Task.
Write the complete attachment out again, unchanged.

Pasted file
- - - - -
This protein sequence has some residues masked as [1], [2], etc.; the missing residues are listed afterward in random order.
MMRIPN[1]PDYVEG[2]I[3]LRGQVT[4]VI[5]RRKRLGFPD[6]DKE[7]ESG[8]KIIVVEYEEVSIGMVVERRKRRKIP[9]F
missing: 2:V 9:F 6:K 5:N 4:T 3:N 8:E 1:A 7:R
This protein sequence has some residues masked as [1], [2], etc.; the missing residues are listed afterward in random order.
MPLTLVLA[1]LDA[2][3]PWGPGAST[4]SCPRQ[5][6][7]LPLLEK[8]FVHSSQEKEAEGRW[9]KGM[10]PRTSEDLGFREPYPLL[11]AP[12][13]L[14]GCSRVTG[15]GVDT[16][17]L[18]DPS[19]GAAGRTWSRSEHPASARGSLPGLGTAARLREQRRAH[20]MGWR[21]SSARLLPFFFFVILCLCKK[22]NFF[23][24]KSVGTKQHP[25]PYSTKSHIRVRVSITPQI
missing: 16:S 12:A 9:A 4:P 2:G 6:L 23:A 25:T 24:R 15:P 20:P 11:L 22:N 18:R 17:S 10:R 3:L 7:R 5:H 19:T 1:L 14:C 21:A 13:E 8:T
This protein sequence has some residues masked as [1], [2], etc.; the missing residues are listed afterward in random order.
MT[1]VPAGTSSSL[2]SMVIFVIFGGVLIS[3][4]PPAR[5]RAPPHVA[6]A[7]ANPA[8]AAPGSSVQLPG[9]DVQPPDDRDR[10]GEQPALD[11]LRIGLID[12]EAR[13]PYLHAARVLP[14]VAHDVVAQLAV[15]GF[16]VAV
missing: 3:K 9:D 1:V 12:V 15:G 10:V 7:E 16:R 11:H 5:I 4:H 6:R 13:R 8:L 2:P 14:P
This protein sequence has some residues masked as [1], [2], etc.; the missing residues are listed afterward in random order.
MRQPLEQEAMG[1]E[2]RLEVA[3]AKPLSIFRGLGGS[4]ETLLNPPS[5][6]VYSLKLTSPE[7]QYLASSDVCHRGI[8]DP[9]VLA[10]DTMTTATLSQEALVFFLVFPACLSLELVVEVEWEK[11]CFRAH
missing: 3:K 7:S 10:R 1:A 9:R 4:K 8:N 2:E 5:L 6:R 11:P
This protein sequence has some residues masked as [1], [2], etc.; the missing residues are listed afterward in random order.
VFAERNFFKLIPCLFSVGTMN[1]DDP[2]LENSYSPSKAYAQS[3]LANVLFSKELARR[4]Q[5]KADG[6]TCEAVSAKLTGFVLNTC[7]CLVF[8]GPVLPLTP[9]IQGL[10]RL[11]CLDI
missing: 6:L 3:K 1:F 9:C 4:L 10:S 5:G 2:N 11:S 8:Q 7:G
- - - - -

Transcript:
This protein sequence has some residues masked as [1], [2], etc.; the missing residues are listed afterward in random order.
MMRIPN[1]PDYVEG[2]I[3]LRGQVT[4]VI[5]RRKRLGFPD[6]DKE[7]ESG[8]KIIVVEYEEVSIGMVVERRKRRKIP[9]F
missing: 2:V 9:F 6:K 5:N 4:T 3:N 8:E 1:A 7:R
This protein sequence has some residues masked as [1], [2], etc.; the missing residues are listed afterward in random order.
MPLTLVLA[1]LDA[2][3]PWGPGAST[4]SCPRQ[5][6][7]LPLLEK[8]FVHSSQEKEAEGRW[9]KGM[10]PRTSEDLGFREPYPLL[11]AP[12][13]L[14]GCSRVTG[15]GVDT[16][17]L[18]DPS[19]GAAGRTWSRSEHPASARGSLPGLGTAARLREQRRAH[20]MGWR[21]SSARLLPFFFFVILCLCKK[22]NFF[23][24]KSVGTKQHP[25]PYSTKSHIRVRVSITPQI
missing: 16:S 12:A 9:A 4:P 2:G 6:L 23:A 25:T 24:R 15:P 20:P 11:L 22:N 18:R 17:S 10:R 3:L 7:R 5:H 19:T 1:L 14:C 21:A 13:E 8:T
This protein sequence has some residues masked as [1], [2], etc.; the missing residues are listed afterward in random order.
MT[1]VPAGTSSSL[2]SMVIFVIFGGVLIS[3][4]PPAR[5]RAPPHVA[6]A[7]ANPA[8]AAPGSSVQLPG[9]DVQPPDDRDR[10]GEQPALD[11]LRIGLID[12]EAR[13]PYLHAARVLP[14]VAHDVVAQLAV[15]GF[16]VAV
missing: 3:K 9:D 1:V 12:V 15:G 10:V 7:E 16:R 11:H 5:I 4:H 6:R 13:R 8:L 2:P 14:P
This protein sequence has some residues masked as [1], [2], etc.; the missing residues are listed afterward in random order.
MRQPLEQEAMG[1]E[2]RLEVA[3]AKPLSIFRGLGGS[4]ETLLNPPS[5][6]VYSLKLTSPE[7]QYLASSDVCHRGI[8]DP[9]VLA[10]DTMTTATLSQEALVFFLVFPACLSLELVVEVEWEK[11]CFRAH
missing: 3:K 7:S 10:R 1:A 9:R 4:K 8:N 2:E 5:L 6:R 11:P
This protein sequence has some residues masked as [1], [2], etc.; the missing residues are listed afterward in random order.
VFAERNFFKLIPCLFSVGTMN[1]DDP[2]LENSYSPSKAYAQS[3]LANVLFSKELARR[4]Q[5]KADG[6]TCEAVSAKLTGFVLNTC[7]CLVF[8]GPVLPLTP[9]IQGL[10]RL[11]CLDI
missing: 6:L 3:K 1:F 9:C 4:L 10:S 5:G 2:N 11:S 8:Q 7:G